18 June 2007

Family Business, Family Strife

Studying New York history over the years, I've come to realize that wherever you find an old family business, you usually find an old family feud just behind it. The sisters who run the Montero bar and Long Island Restaurant near each other on Atlantic Avenue have bickered for years. The brothers who own Manganaro's Hero Boy and Manganaro's Grosseria Italiano, side by side on Ninth Avenue, didn't speak for decades. The Balducci family has feuded plenty. The owners of Patsy's pizzeria and Grimaldi's pizzeria, who came from Patsy's, fought over name rights for a while. It goes on and on and on.

I discovered another long-simmering battleground off Arthur Avenue in the Bronx this past weekend. The setting is Egidio's Pastry Shop on 187th Street, a place that has been there since 1912, founded by one Pasquale Egidio. The long tortured tale of its existence was written up in the New York Times a few years back, and though that tale is none too flattering of any of the participants, the article is framed and hanging in the bakery. It tells of heartbreaking marriages, a suffocating father, and an accusation of an altered will, leaving the pastry shop to a son rather than a devoted daughter who expected it.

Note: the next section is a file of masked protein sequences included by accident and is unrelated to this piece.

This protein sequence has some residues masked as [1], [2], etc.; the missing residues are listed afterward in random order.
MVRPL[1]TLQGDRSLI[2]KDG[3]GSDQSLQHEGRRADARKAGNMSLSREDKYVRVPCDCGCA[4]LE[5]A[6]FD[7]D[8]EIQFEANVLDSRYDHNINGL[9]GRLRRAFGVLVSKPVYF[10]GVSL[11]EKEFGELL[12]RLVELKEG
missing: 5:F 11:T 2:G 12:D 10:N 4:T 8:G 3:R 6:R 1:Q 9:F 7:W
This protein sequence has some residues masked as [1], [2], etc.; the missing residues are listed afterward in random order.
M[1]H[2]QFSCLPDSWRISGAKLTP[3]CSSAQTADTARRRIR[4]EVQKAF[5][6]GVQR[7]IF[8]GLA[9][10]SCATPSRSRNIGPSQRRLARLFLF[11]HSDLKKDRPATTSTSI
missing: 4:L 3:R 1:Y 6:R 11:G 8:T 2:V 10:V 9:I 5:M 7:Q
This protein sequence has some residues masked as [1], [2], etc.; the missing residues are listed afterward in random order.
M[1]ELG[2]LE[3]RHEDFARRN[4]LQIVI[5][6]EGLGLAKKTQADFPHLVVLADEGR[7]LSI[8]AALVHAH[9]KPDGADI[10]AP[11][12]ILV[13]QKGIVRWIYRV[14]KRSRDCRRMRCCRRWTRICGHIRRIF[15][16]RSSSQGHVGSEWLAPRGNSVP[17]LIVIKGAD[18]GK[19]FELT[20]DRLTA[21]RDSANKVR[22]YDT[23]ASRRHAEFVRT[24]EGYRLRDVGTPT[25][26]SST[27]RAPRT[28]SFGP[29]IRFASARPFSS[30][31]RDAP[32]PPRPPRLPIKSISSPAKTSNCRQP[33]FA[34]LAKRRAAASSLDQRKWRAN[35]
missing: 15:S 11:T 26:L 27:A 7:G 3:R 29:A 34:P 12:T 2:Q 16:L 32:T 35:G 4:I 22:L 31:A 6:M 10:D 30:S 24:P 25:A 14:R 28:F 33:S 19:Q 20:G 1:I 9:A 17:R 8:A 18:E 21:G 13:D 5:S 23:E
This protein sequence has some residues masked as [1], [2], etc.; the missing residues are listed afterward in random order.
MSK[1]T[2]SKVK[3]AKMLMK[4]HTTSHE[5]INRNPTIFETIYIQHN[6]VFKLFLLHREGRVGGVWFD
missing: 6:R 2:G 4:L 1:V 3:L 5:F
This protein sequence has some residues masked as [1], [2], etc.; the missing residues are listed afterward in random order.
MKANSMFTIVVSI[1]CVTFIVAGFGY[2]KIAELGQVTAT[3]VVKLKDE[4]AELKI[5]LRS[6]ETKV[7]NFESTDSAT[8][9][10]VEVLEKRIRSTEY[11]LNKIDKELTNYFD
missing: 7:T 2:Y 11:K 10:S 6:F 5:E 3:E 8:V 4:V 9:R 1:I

Even the tale of the family that bought the place from the founding family is a soap opera. Paolo Palombo wanted to use the bakery as a springboard to enter local politics. He succeeded, but found a mistress along the way, and his wife, the former Carmela Lucciola, took out her vengeance by snatching the shop away from him. Paolo was later convicted of taking a bribe. He lost his political perch and now owns a string of bakeries throughout Brooklyn.

The Times piece says Paolo is sad that none of his stores is near Arthur Avenue. That appears to have changed. Just a block away from Egidio's is a shiny new cafe called Palombo, right on the corner of Arthur and 187th. It opened seven months ago. Paolo has returned, and just a stone's throw from his ex-wife. The saga continues.

Try the espresso (very dark), the cannoli and the banana eclairs. Much of the interior charm disappeared with a recent remodeling (even the tin ceiling is new). But the old sign hanging outside rocks.

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